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Palpable technology supports emergency response at world’s biggest race for sailing ships

In July around 100 sailing ships come to anchor at the harbour in Aarhus, Denmark. Innovative technology from the European research project PalCom will help ensure a safe and enjoyable festival for a million people.

When the world’s biggest race for sailing ships, Tall Ships’ Race, visits Aarhus (Denmark) July 5.-8. 2007, prototypes from the EU project PalCom will be put to their biggest test so far. In collaboration with fire brigade and police the project’s researchers will test a range of experimental technologies to provide emergency response professionals with a better overview of large-scale events. The prototype, originally intended for overview of major incidents, has been developed in collaboration with emergency response professionals over the last two years. The purpose of the PalCom project is to develop a new approach to pervasive computing, ‘palpable computing’: “PalCom’s participation in Tall Ships Race is a huge experiment and a great opportunity for us to test the technology in real life settings. Our experiences from this event will be an important step on our way to make computing palpable,” says Vice Coordinator Preben Holst Mogensen from the University of Aarhus. “Large-scale events such as Tall Ships Race can be very hard to gain an overview of. With a million visitors and a huge area it is challenging to monitor every critical spot. In my opinion PalCom’s technology has an enormous potential - not only for events such as Tall Ships’ Race, but also for monitoring of major accident scenes,” explains Fire Chief Officer Jakob Andersen from the Aarhus Fire Brigade. He is one of many professionals who have taken part in the development of the new technology. Among other things, the experimental technology will enable personnel to interact with a three-dimensional workspace of the Aarhus harbour and surroundings. It will display the locations of key personnel, cars, ships and important equipment, providing managers with an overview of the scene. The 3D-map will run on a large interactive screen at the central command station. It will also be accessible on tablet PC’s for e.g. fire fighters and police officers as they move around the harbour. PalCom’s researchers will also mount video cameras at critical areas, for example traffic sensitive spots and a concert area with room for around 30.000 people. The 3D-workspace at the command station will enable managers to select video sequences for viewing and steer cameras by remote-control. PalCom (IST 002057) is a four-year integrated project that is funded by the European Commission. Over 100 researchers and professional developers take part in PalCom. They come from universities and IT companies all over Europe. Read more about PalCom at the project’s web page:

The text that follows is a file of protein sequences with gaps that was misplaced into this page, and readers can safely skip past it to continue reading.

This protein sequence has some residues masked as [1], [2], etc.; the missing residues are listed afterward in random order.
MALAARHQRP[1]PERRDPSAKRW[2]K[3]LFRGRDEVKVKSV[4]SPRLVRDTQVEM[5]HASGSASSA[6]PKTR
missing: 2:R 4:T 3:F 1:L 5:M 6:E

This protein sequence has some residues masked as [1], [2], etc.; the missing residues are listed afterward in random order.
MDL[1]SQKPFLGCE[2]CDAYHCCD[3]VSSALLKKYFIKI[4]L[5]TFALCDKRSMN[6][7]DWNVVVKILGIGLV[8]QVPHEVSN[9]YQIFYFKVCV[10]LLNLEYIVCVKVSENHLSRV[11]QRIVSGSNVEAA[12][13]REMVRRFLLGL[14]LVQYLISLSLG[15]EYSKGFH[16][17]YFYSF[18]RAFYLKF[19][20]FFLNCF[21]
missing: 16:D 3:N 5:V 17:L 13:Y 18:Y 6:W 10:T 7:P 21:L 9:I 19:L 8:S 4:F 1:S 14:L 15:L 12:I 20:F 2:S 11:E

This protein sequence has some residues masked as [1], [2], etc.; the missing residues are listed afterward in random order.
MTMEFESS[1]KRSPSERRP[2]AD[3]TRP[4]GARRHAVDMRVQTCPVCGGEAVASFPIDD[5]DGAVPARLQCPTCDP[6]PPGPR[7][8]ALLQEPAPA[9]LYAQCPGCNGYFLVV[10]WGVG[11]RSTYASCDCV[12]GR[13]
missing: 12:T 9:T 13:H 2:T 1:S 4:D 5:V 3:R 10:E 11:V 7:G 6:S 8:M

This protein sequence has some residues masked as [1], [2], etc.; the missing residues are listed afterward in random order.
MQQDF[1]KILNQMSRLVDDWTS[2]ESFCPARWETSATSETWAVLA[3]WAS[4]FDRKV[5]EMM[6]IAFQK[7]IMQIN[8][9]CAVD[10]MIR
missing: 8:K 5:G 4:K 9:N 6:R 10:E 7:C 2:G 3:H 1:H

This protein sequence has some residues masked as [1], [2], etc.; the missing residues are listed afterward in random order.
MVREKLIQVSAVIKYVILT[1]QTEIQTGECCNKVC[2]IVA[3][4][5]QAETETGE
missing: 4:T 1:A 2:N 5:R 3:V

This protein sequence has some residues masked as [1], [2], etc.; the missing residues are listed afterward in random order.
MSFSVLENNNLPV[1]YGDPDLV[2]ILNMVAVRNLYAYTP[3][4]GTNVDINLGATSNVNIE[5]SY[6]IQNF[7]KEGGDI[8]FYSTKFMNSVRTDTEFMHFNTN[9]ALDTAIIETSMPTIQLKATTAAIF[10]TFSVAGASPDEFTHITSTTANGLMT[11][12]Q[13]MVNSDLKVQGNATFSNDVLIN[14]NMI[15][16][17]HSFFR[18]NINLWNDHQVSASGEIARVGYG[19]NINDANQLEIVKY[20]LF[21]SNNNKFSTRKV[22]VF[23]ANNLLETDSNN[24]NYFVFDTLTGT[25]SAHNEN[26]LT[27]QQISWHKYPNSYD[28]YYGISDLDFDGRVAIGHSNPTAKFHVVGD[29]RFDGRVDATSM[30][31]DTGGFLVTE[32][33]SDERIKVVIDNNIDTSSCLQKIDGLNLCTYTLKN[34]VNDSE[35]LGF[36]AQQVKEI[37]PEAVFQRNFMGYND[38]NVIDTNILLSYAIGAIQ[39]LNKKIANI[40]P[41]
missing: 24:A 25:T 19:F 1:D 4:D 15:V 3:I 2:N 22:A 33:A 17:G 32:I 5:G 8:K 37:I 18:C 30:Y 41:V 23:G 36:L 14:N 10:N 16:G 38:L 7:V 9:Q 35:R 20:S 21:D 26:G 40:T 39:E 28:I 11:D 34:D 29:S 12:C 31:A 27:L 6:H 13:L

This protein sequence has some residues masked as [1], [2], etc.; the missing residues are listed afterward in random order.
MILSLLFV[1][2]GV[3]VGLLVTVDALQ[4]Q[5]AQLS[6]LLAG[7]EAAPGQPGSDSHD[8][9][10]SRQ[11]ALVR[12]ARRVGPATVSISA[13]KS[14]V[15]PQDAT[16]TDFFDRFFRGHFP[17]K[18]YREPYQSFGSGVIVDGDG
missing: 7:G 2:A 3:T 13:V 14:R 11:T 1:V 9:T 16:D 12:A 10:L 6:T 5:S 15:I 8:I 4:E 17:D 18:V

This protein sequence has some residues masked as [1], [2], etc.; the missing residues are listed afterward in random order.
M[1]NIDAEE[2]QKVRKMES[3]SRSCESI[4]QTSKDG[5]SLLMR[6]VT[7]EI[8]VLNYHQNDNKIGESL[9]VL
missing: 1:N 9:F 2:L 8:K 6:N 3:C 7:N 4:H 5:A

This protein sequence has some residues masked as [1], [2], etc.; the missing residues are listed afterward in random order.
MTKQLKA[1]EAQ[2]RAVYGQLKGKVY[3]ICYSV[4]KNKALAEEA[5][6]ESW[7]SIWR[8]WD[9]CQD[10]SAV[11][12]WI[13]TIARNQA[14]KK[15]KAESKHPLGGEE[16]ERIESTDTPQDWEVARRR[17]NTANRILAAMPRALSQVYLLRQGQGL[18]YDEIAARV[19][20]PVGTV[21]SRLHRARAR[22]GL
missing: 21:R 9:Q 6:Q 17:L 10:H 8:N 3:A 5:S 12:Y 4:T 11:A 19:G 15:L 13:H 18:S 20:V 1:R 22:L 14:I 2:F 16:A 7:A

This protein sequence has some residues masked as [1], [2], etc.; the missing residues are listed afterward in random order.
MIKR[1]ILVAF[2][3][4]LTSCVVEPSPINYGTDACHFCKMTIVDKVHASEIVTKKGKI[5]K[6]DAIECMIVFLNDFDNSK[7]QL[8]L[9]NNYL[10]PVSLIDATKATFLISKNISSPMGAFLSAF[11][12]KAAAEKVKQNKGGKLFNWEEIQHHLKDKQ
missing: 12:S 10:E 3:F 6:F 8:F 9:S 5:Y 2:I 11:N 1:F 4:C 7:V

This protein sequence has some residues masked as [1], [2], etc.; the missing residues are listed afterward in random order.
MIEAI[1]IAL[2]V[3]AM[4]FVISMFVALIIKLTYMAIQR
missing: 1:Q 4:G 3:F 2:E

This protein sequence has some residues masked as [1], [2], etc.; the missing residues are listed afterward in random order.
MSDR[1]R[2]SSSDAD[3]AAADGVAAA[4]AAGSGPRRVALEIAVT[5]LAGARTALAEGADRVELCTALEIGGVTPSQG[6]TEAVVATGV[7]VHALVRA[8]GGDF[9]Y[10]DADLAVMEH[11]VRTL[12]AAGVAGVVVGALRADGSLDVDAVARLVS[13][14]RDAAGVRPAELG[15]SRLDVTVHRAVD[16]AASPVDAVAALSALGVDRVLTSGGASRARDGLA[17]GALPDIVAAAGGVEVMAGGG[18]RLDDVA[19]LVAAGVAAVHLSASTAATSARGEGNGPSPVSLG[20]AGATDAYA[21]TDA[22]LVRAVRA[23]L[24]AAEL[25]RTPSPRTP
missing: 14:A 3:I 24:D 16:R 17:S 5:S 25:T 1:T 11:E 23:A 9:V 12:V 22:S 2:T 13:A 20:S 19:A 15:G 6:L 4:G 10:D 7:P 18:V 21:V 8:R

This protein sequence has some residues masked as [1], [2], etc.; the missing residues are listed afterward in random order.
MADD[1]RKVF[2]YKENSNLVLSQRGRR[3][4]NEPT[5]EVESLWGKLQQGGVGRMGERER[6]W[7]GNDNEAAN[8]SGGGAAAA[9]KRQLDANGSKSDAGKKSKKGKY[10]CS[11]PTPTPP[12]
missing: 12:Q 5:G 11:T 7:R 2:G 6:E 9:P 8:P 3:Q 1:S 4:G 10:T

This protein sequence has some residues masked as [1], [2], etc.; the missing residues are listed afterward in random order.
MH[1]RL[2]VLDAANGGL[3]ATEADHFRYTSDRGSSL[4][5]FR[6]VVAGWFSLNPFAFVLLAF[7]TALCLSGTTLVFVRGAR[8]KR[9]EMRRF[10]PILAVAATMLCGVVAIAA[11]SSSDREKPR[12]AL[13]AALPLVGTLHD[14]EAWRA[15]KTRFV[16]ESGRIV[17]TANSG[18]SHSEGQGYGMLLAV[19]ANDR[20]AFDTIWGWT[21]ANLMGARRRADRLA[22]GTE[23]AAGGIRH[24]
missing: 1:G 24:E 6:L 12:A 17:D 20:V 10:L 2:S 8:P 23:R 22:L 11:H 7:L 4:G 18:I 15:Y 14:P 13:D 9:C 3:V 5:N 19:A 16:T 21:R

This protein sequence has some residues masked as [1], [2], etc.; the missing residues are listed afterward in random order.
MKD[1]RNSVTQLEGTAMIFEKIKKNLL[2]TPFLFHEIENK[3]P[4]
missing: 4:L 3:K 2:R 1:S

Switzerland, Germany, Denmark, Italy, Sweden, United Kingdom